Child with SLD, Communication disorder won't stay in seat

Discussion in 'Special Education' started by miss_ali1984, Oct 11, 2010.

  1. miss_ali1984

    miss_ali1984 Companion

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    Oct 11, 2010

    Friends-
    One of the children in my regular ed classroom with special needs will not stay in his seat during instruction and ESPECIALLY independent work. It is very difficult. Because he has communication disorder, it is hard to get him back to his seat with words, so many times I will have to get up from my spot wherever I am and get him into his seat.

    I have tried giving him a classroom buddy, but that just agitates him. I have tried taking him with me to the back table where I do small group instruction during every activity, but that has made him too dependent on me and now he won't even get in line for P.E. or Lunch by himself.

    I am kind of at my wits end with this. I love him and want him to learn, but at this point I am starting to sacrifice some of the learning of the other 21 students in my class. Any ideas on how I can help him to function in the regular ed classroom?
     
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  3. bros

    bros Phenom

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    Oct 11, 2010

    Use a visual prompt to help him get back in his sit (i.e. a picture of a boy in the process of sitting down in a seat)

    Has he been able to express in any manner WHY the buddy agitates him? Is it the student in particular, or him not accepting help?

    What is the SLD? And I assume the student has difficulty communicating verbally?

    Ask the special education teacher for help.

    Also, try to get him on a visual schedule if possible.
     
  4. miss_ali1984

    miss_ali1984 Companion

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    Oct 11, 2010

    I've got him on a visual schedule and am working on visual signals. I really hope this helps.

    When I give him a classroom buddy, he begins to repeat various quotes from Spongebob episodes and laughs hysterically. He will also begin to make a slurping sound with his mouth very quickly, which usually means that he's become over stimulated. I think that one of the reasons he becomes overstimulated is that the classroom buddy tries to get him into his seat and help him in the manner that they would any other friend - by using a large amount of words, and that isn't helping him. He has had several classroom buddies and none of them can really help him the way he needs.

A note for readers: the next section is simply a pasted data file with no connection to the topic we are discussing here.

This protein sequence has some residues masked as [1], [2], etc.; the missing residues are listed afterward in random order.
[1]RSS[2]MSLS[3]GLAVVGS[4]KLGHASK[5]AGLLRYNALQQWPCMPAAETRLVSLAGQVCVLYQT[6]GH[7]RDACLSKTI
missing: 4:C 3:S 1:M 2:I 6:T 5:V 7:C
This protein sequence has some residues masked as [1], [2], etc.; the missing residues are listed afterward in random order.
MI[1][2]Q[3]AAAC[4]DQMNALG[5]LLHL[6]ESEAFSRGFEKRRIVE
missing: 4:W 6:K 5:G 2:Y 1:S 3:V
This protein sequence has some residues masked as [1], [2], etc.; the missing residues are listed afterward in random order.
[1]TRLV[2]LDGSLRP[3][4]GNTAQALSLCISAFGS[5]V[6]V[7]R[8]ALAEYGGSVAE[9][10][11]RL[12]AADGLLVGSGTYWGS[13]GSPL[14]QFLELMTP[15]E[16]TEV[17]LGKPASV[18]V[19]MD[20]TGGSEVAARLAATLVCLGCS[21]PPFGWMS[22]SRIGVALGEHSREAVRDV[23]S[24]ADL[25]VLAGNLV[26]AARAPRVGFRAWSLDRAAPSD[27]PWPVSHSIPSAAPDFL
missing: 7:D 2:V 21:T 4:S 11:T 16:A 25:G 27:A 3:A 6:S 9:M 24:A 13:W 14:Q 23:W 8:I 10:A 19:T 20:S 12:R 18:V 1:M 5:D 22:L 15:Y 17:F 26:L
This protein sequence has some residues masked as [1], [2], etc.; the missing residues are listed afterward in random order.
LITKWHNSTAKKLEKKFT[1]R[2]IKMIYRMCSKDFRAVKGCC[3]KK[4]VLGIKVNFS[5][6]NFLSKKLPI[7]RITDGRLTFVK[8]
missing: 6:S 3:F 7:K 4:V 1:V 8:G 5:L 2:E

SLD is specific learning disorder. To be honest, I'm not really sure what that means other than that his accommodations are very similar to that of an autistic child. He also has moderate ADHD, which I realize can impair his ability to stay seated.

    Anyhow, I will try the visual cues and see if that helps. The speech specialist is making me some as we speak.
     
  5. bros

    bros Phenom

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    Oct 11, 2010

    Ah. So his SLD is probably in the realm of executive function.

    Try seeing if you can try to get the student to cue you in, quietly, when he is overstimulated.

    Then just let him calm down for a few minutes at his desk, then ask him to continue his work.

    Give him the same amount of work, but in smaller chunks, to not overstimulate.
     
  6. teachersk

    teachersk Connoisseur

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    Oct 11, 2010

    I would suggest a visual approach to his scheduled time in the seat.

    i.e. when is he expected to sit, for how long, etc.
    Perhaps you could have a visual timer on his desk that will elapse time and show him how much longer he must remain seated.
    Another option is to have a visual schedule or checklist of what is expected to be completed, this way he knows "I have to do this... this... and this... then I can get up!" (If he's a rusher, the timer option might be better!) If he's high enough cognitively, you can even give him a digital timer with each activity on the list, something like this:
    1. Read silently (5 minutes)
    2. Complete worksheet (5 minutes)
    3. Centers (5 minutes)
    (this would be for a kid who was able to handle this...)

    Just a few ideas.
     
  7. miss_ali1984

    miss_ali1984 Companion

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    Oct 12, 2010

    I will be happy to try to implement this! Maybe I could write how many minutes left under his visual schedule and use the timer. His schedule just has the times on it. Anyway, good thoughts. :)

    Bros, you are right, they did talk about executive functioning problems in his ARD.
     

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